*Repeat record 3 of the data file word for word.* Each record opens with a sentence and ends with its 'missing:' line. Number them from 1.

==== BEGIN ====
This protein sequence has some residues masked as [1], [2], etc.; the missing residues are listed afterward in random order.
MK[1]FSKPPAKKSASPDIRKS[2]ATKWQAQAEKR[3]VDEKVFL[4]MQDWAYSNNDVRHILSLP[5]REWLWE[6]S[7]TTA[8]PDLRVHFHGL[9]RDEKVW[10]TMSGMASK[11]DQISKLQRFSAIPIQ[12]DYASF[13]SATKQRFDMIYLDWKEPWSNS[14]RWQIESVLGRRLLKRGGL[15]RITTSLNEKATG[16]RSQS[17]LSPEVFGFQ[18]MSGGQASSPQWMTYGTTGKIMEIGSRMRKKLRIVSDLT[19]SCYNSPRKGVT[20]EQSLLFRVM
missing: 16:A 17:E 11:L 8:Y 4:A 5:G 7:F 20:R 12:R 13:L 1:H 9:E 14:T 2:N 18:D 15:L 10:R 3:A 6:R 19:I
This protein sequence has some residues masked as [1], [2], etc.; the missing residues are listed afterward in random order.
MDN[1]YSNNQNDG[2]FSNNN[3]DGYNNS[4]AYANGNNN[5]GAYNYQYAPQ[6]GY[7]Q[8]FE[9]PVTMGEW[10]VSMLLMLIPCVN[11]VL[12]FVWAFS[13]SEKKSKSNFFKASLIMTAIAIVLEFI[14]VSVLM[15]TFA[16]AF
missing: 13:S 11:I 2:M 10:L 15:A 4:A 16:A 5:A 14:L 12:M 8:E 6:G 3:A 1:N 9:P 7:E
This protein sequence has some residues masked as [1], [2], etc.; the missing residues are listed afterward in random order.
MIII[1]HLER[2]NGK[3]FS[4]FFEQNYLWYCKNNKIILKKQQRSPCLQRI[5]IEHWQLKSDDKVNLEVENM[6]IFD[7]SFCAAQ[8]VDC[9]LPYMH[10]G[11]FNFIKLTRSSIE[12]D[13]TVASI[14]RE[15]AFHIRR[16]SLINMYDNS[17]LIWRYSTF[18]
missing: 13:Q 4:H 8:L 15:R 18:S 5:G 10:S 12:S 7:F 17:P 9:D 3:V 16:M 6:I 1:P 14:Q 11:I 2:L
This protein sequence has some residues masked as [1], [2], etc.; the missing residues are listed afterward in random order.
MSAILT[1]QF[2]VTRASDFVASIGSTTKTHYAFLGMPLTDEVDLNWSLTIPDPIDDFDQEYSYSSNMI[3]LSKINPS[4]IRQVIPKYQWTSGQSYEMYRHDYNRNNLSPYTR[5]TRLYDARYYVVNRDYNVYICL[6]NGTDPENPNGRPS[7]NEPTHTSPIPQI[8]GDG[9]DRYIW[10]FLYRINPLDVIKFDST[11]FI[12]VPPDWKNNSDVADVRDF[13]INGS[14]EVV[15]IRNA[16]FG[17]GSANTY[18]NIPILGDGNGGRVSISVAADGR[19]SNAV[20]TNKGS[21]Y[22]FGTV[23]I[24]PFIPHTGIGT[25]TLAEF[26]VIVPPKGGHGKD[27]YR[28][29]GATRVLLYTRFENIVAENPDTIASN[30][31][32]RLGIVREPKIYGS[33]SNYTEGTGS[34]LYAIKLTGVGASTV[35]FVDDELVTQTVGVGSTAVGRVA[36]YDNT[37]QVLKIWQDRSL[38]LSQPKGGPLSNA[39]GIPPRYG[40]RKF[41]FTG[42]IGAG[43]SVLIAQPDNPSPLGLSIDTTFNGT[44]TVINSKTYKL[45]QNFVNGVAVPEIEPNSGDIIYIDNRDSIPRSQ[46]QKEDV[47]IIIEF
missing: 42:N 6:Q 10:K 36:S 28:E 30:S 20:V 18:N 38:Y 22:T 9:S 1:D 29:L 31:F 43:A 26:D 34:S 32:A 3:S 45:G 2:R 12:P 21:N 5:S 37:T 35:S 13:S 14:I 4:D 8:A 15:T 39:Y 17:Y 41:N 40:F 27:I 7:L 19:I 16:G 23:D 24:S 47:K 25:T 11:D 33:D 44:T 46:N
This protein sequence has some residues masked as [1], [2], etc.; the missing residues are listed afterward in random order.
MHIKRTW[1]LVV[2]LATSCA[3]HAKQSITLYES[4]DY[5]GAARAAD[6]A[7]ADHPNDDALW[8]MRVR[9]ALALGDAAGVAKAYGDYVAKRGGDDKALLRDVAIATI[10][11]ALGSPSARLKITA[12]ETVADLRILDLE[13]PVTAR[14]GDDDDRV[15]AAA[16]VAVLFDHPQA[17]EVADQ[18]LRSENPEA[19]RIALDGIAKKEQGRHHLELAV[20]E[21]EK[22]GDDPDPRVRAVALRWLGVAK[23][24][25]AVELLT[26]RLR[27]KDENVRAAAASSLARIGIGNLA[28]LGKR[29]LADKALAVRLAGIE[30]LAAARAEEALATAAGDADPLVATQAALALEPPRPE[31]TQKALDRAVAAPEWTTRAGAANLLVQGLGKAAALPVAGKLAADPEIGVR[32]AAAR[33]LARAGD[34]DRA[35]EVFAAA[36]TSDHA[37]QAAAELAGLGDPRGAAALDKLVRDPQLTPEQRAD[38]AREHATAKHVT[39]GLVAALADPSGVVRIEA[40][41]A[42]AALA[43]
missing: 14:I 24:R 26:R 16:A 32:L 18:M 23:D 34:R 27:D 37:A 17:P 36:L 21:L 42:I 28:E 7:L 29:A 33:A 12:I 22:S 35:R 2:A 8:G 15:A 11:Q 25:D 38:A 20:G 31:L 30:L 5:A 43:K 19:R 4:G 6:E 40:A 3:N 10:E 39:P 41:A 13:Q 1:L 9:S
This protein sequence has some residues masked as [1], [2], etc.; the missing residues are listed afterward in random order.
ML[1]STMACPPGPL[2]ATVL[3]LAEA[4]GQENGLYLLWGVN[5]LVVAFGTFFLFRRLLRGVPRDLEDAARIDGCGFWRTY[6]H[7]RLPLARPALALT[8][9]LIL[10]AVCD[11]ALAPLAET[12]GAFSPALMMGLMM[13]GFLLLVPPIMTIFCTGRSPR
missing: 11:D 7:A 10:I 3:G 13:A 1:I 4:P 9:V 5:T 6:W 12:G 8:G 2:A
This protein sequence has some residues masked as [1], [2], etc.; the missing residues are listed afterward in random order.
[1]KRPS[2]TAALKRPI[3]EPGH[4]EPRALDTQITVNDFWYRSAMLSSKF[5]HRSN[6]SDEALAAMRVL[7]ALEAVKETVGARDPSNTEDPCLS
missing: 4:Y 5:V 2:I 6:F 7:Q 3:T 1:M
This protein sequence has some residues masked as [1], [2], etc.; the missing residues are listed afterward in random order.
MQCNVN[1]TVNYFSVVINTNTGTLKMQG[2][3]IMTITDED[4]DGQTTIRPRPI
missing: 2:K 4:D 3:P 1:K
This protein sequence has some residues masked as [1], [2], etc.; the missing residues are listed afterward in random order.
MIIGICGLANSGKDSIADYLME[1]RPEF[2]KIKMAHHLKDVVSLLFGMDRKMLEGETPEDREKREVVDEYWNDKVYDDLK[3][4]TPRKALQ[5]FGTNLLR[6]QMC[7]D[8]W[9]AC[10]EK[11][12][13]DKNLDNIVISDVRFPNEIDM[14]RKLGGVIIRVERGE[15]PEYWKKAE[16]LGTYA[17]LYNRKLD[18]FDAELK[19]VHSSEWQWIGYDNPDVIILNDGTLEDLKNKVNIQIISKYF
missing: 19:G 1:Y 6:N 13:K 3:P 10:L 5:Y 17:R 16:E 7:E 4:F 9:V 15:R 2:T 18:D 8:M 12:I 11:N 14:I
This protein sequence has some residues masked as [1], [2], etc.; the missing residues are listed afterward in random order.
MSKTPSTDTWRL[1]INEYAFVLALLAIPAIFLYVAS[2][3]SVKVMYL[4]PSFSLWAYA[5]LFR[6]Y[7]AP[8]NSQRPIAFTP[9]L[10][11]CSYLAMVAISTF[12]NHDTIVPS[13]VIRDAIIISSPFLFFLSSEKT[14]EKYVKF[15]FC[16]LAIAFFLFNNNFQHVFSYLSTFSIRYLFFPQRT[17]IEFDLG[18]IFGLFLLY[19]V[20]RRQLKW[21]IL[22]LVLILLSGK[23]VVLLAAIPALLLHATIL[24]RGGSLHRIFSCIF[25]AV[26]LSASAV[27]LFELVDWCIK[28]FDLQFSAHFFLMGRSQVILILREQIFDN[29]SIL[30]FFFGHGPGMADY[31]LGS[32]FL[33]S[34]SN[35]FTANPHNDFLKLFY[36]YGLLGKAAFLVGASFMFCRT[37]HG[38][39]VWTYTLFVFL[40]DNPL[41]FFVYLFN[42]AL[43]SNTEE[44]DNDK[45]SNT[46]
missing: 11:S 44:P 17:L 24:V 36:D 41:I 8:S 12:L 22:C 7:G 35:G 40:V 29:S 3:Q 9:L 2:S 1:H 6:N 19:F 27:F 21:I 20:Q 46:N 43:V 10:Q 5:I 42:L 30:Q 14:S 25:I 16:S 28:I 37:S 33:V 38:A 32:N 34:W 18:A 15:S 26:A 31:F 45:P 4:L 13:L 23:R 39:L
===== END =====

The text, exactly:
This protein sequence has some residues masked as [1], [2], etc.; the missing residues are listed afterward in random order.
MIII[1]HLER[2]NGK[3]FS[4]FFEQNYLWYCKNNKIILKKQQRSPCLQRI[5]IEHWQLKSDDKVNLEVENM[6]IFD[7]SFCAAQ[8]VDC[9]LPYMH[10]G[11]FNFIKLTRSSIE[12]D[13]TVASI[14]RE[15]AFHIRR[16]SLINMYDNS[17]LIWRYSTF[18]
missing: 13:Q 4:H 8:L 15:R 18:S 5:G 10:S 12:S 7:F 17:P 9:D 3:V 16:M 6:I 1:P 14:Q 11:I 2:L